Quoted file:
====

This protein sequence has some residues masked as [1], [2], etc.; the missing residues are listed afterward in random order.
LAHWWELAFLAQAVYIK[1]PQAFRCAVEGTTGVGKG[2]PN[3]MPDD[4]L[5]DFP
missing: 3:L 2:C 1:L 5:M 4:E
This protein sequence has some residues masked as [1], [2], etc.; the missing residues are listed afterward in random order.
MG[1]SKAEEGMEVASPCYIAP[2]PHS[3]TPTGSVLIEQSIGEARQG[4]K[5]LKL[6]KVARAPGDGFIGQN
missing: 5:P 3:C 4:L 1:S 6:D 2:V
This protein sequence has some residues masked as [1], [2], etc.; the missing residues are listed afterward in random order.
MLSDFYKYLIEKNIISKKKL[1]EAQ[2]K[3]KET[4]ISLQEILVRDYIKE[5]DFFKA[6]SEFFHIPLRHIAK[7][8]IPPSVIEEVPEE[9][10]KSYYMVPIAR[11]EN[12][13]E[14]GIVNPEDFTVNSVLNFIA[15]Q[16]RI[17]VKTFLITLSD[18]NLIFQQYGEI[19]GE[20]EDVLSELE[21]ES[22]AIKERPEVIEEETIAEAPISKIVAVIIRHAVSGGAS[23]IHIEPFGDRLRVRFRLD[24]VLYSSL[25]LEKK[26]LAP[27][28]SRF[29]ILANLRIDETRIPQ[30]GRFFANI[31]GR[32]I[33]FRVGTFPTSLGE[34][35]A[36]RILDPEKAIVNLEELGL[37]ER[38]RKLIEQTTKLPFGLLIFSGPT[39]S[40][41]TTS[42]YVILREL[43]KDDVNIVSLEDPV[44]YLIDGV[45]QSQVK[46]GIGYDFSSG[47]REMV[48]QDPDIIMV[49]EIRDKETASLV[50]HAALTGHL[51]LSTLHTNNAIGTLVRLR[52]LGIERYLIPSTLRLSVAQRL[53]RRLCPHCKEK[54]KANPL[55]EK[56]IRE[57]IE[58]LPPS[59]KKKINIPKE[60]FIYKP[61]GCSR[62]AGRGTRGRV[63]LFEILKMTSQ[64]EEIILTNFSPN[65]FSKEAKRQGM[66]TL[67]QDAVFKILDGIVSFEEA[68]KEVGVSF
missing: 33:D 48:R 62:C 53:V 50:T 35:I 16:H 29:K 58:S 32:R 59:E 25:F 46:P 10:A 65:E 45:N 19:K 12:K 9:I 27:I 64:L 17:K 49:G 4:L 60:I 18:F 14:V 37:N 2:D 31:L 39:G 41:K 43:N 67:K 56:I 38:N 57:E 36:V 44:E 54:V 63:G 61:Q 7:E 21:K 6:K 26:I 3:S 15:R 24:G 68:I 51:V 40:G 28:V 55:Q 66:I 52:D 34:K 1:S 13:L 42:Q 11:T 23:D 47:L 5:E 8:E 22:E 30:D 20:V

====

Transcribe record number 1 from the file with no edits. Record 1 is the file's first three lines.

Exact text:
This protein sequence has some residues masked as [1], [2], etc.; the missing residues are listed afterward in random order.
LAHWWELAFLAQAVYIK[1]PQAFRCAVEGTTGVGKG[2]PN[3]MPDD[4]L[5]DFP
missing: 3:L 2:C 1:L 5:M 4:E